Types of Fossils
 • trace fossil a fossilized mark that formed in
   sedimentary rock by the movement of an animal on or
   within soft sediment.
 • In some cases, no part of the original organism survives
   in fossil form. But the fossilized evidence of past animal
   movement can still provide information about prehistoric
   life.
 • A trace fossils in an important clue to the animal’s
   appearance and activities.
The Rock Record                                    Section 3

 Reading Check
 What is a trace fossil?

 A trace fossil is a fossilized evidence of past animal
 movement, such as tracks, footprints, borings, or burrows,
 that can provide information about prehistoric life.
The Rock Record                                    Section 3

 Types of Fossils, continued
 Imprints
 • Carbonized imprints of leaves, stems, flowers, and fish
   made in soft mud or clay have been found preserved in
   sedimentary rock.
 • When original organic material partially decays, it leaves
   behind a carbon-rich film. An imprint displays the surface
   features of the organism.
The Rock Record                                    Section 3

 Types of Fossils, continued
 Molds and Casts
 • Shells often leave empty cavities called molds within
   hardened sediment. When a shell is buried, its remains
   eventually decay and leave an empty space.
 • When sand or mud fills a mold and hardens, a natural
   cast forms.
 • A cast is a replica of the original organism.
The Rock Record                                   Section 3

 Types of Fossils, continued
 Coprolites
 • Fossilized dung or waste materials from ancient animals
   are called coprolites.
 • They can be cut into thin sections and observed through
   a microscope. The materials identified in these sections
   reveal the feeding habits of ancient animals, such as
   dinosaurs.
The Rock Record                                   Section 3

 Types of Fossils, continued
 Gastroliths
 • Some dinosaurs had stones in their digestive systems to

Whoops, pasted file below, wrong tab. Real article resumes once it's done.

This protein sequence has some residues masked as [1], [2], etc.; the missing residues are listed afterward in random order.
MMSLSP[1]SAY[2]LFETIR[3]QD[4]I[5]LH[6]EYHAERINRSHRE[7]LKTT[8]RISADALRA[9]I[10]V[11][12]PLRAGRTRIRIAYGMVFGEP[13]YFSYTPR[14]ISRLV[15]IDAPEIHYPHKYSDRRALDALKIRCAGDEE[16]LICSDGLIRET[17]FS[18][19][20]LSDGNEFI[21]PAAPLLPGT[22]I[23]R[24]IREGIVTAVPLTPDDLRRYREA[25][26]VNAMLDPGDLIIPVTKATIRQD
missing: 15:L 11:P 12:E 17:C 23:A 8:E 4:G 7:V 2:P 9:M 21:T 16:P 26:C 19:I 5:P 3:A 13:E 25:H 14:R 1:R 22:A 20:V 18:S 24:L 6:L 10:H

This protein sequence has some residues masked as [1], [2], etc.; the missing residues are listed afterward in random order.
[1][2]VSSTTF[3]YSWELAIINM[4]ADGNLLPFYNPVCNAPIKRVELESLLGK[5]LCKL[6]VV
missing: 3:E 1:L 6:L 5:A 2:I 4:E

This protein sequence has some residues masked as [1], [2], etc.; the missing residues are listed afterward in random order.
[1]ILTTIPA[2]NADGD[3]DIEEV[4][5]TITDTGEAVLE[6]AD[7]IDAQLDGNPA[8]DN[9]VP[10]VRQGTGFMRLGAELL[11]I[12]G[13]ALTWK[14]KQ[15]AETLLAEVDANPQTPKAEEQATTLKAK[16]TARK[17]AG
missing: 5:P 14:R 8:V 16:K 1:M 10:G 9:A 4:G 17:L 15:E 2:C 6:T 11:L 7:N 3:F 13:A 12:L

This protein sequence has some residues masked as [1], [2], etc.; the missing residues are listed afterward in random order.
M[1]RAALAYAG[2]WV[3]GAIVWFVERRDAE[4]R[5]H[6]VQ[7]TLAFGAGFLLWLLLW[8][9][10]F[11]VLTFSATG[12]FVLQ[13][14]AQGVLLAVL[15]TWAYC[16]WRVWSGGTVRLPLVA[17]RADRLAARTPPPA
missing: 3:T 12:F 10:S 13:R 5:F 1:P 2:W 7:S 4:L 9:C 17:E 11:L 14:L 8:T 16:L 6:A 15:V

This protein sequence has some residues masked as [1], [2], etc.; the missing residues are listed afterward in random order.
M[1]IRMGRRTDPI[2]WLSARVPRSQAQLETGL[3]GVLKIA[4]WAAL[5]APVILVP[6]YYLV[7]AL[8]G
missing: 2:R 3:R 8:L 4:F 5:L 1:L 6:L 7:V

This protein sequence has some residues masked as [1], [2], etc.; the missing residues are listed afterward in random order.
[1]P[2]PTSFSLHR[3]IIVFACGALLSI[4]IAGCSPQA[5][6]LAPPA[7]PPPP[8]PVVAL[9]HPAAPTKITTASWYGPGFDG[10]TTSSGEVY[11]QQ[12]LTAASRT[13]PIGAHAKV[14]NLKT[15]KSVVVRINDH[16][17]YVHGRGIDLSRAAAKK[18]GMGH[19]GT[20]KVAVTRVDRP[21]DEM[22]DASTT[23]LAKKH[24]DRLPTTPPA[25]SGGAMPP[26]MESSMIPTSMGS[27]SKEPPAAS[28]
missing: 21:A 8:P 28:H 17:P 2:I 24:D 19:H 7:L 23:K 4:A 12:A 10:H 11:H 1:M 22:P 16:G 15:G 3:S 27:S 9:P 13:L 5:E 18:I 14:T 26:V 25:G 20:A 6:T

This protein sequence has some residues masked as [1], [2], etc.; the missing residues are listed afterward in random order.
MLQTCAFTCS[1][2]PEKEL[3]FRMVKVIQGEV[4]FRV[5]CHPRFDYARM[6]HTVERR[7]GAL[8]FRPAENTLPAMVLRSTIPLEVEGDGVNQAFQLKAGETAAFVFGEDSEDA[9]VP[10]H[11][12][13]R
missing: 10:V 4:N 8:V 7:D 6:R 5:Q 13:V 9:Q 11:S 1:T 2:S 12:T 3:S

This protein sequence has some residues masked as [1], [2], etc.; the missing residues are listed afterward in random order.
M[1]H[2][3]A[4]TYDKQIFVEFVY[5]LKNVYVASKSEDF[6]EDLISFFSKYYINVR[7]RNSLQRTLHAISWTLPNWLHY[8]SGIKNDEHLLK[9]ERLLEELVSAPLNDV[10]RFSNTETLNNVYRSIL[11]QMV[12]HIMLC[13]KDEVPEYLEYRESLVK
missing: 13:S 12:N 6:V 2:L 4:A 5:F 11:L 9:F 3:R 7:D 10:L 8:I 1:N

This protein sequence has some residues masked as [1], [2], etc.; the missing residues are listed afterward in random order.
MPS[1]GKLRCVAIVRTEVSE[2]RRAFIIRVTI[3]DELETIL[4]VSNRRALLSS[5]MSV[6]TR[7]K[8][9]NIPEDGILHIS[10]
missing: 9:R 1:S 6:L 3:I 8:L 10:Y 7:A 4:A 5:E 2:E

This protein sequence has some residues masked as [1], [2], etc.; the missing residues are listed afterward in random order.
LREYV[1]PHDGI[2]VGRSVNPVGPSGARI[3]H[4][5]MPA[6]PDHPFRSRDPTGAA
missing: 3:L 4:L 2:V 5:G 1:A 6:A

help grind their food. In many cases, these stones, which
   are called gastroliths, survives as fossils.
 • Gastroliths can often be recognized by their smooth,
   polished surfaces and by their close proximity to
   dinosaurs remains.
The Rock Record                                      Section 3

 Index Fossils
 Index fossils
 • Index fossil a fossil that is used to establish the age of
   rock layers because it is distinct, abundant, and
   widespread and existed for only a short span of geologic
   time.
 • Paleontologists can use index fossils to determine the
   relative ages of the rock layers in which the fossils are
   located.
The Rock Record   Section 3

 Index Fossils
The Rock Record                                    Section 3

 Index Fossils
 Index fossils
 • To be an index fossil, a fossil must be present in rocks
   scattered over a large region, and it must have features
   that clearly distinguish it from other fossils.
 • In addition, organisms from which the fossil formed must
   have lived during a short span of geologic time, and the
   fossil must occur in fairly large numbers within the rock
   layers.
The Rock Record                                     Section 3

 Index Fossils and Absolute Age
 • Scientists can use index fossils to estimate absolute
   ages of specific rock layers.
 • Because organisms that formed index fossils lived during
   short spans of geologic time, the rock layer in which an
   index fossil was discovered can be dated accurately.
 • Scientists can also use index fossils to date rock layers
   in separate area.
 • Index fossils are used to help locate rock layers that are
   likely to contain oil and natural gas deposits.
The Rock Record                    Section 3

 Maps in Action
 Geologic Map of Bedrock in Ohio